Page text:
? DESCRIPTION (provided by applicant): Abuse of prescription opioids had reached epidemic levels and is responsible for increasing emergency department visits and overdose deaths. Most prescription opioid deaths involve at least one other drug, often a benzodiazepine (BZD). Up to 70% of opioid abusers also use BZDs, reportedly to enhance opioid-induced feelings of euphoria. Coabuse of opioids and BZDs increases the risk of physical dependence and overdose, and studies in humans suggest that BZD enhancement of abuse-related effects of opioids occurs in dependent, and not in nondependent, individuals. Despite its prevalence and many anecdotal reports of the problem, few studies have systematically examined coabuse of opioids and BZDs, and little is known about the reinforcing effects of mixtures and how they compare to those of either drug alone in nondependent, dependent or withdrawn subjects. Because of this paucity of data, it is not clear how to best treat coabusers. Proposed studies address this major gap in our knowledge about opioid/BZD mixtures by establishing a model of coabuse in monkeys. A choice procedure will be used because it appears to be more sensitive to the reinforcing effects of drug mixtures than single-response, self-administration procedures, and it provides a measure of preference that is relatively independent of response rate, an important feature when studying dependence and withdrawal. Aim 1 establishes choice (self administration) between opioid/BZD mixtures (heroin/midazolam) and heroin alone and compares preference for the mixture in monkeys who are physically dependent on a combination of an opioid (morphine) and a BZD (lorazepam) to those who are not dependent. This Aim tests the hypothesis that heroin/midazolam mixtures are preferred over the same doses of heroin alone in codependent, but not in nondependent, monkeys. Aim 2 examines preference for opioid/BZD mixtures in withdrawn monkeys and compares choice of the mixture to the emergence of other signs of withdrawal. This Aim tests the hypothesis that withdrawal from combined treatment with an opioid and a BZD increases the reinforcing effects of opioid/BZD mixtures, which covary with the emergence of other withdrawal signs. Despite overwhelming epidemiological evidence in drug abusers indicating preference for an opioid/BZD mixture, studies in nonhumans have not replicated these effects perhaps because the procedures are not sensitive to the reinforcing effects of mixtures or the physiological condition of subjects (i.e., nondependent) do not model the typical condition of coabusers. Because systematic studies on drug mixtures are neither safe nor ethical in humans, proposed studies use nonhuman primates and procedures that are well established in this laboratory to model the pharmacological conditions (i.e., opioid/BZD codependence) that are common in coabusers, thereby determining how codependence on and withdrawal from opioids and BZDs impact choice of opioid/BZD mixtures and providing a platform that will be used to investigate other factors that might contribute to coabuse and to assess current and new therapeutic approaches for this important public health problem.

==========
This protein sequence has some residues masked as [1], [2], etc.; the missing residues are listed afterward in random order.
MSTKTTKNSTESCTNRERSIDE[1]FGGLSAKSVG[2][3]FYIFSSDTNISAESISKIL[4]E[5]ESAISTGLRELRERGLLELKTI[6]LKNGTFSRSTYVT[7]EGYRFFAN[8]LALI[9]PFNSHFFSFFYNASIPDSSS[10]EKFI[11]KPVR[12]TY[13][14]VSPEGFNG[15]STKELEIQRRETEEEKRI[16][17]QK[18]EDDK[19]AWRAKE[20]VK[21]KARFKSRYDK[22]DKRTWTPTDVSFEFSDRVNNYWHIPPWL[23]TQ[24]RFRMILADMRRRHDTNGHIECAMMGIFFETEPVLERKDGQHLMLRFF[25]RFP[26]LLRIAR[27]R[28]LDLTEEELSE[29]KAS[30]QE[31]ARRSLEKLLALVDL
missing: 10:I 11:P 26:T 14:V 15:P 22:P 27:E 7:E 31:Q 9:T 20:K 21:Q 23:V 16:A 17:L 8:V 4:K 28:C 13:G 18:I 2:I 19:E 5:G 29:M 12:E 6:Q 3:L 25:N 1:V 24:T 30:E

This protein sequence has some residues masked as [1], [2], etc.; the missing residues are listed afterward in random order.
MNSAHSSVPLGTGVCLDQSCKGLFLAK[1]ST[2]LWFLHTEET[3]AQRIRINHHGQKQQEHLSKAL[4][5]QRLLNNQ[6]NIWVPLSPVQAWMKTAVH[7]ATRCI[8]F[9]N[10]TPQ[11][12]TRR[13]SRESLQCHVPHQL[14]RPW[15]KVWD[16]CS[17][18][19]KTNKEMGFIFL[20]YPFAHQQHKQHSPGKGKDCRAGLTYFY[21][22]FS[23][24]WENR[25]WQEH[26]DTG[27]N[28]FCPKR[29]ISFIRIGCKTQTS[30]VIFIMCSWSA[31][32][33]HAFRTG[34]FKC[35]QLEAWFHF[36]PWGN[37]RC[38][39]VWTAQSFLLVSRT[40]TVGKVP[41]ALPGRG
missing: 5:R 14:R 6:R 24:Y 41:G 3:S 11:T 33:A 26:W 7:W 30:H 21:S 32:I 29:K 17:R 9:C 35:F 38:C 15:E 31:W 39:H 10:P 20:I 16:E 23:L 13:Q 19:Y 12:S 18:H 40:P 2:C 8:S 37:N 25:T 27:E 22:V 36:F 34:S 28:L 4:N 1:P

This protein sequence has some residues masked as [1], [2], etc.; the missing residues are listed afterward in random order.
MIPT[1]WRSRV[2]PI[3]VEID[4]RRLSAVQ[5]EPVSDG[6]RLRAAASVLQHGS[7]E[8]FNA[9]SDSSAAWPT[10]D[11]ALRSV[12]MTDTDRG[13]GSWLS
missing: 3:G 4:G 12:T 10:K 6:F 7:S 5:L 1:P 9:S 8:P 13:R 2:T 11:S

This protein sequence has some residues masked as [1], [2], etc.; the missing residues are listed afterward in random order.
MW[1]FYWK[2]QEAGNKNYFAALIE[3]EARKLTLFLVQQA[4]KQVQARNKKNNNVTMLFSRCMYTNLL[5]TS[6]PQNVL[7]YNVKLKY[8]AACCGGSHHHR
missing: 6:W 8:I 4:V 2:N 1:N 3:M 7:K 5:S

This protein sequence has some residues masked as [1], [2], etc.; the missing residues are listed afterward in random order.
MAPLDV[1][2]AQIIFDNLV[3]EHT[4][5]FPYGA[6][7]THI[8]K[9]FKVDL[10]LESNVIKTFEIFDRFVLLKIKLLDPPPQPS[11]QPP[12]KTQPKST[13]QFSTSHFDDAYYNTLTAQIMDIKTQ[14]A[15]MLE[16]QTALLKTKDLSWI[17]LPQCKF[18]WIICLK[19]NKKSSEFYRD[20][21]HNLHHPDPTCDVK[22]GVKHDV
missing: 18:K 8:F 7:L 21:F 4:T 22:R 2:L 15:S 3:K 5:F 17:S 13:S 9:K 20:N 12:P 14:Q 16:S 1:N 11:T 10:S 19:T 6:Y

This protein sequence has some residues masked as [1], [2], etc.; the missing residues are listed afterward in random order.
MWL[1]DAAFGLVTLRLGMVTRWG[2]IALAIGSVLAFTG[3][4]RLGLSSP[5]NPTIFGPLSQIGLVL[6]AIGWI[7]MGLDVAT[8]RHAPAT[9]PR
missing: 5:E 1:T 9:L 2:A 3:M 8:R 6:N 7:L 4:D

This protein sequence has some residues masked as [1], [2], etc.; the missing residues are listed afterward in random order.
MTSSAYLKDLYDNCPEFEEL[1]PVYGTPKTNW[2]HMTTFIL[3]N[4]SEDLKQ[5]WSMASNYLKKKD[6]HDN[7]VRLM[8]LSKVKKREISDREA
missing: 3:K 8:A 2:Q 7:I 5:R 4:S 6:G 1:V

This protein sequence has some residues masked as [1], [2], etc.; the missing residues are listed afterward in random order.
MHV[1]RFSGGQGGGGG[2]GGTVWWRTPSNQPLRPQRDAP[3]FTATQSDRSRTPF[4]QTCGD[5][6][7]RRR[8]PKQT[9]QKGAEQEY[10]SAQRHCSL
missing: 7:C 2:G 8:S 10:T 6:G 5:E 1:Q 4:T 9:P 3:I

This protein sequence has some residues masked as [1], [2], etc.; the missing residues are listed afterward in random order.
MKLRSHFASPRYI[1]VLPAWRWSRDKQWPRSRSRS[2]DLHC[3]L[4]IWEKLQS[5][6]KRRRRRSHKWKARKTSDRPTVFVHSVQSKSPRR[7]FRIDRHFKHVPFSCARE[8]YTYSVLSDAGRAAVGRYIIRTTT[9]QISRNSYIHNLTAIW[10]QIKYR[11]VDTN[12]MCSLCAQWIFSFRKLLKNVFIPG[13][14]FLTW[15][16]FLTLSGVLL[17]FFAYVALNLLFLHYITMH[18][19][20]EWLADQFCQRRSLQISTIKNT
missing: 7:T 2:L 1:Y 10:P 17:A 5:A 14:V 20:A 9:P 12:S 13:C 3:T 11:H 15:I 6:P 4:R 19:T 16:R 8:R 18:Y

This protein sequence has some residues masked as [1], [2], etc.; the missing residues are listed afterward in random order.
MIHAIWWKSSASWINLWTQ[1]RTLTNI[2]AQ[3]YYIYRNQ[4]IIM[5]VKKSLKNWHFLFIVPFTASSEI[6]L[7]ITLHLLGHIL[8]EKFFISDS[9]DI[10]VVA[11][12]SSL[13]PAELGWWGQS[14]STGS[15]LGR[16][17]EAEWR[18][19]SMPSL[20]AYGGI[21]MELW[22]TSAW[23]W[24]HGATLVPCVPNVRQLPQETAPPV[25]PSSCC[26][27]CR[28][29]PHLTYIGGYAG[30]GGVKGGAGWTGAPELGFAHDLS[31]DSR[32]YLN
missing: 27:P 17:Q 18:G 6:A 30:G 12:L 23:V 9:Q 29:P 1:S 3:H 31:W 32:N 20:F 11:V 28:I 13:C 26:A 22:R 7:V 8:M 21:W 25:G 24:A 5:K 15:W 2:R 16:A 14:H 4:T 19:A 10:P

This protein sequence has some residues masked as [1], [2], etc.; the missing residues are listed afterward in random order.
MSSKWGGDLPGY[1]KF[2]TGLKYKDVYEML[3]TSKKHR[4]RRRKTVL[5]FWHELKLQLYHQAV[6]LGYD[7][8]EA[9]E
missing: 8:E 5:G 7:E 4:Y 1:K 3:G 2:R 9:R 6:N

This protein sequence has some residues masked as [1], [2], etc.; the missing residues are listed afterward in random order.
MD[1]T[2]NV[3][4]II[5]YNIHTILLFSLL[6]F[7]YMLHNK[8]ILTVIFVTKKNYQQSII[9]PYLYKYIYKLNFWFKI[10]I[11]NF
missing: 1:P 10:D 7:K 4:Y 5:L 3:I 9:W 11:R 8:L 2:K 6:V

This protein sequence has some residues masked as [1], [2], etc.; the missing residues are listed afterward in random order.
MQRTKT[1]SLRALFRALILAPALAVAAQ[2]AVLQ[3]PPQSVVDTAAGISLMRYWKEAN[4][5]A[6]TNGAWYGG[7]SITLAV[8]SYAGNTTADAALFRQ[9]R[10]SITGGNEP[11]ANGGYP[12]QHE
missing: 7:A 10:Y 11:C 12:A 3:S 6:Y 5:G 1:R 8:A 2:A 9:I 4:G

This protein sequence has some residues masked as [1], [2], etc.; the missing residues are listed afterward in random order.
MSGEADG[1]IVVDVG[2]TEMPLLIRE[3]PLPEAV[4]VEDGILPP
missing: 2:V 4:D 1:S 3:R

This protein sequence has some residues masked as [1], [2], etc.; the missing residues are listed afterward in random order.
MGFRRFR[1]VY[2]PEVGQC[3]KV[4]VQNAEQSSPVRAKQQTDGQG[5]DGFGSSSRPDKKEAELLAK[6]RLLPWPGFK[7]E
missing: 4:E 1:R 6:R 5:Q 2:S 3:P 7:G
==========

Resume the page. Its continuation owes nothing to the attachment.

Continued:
|Effective start/end date||4/1/15 → 3/31/17|
- National Institutes of Health: $226,876.00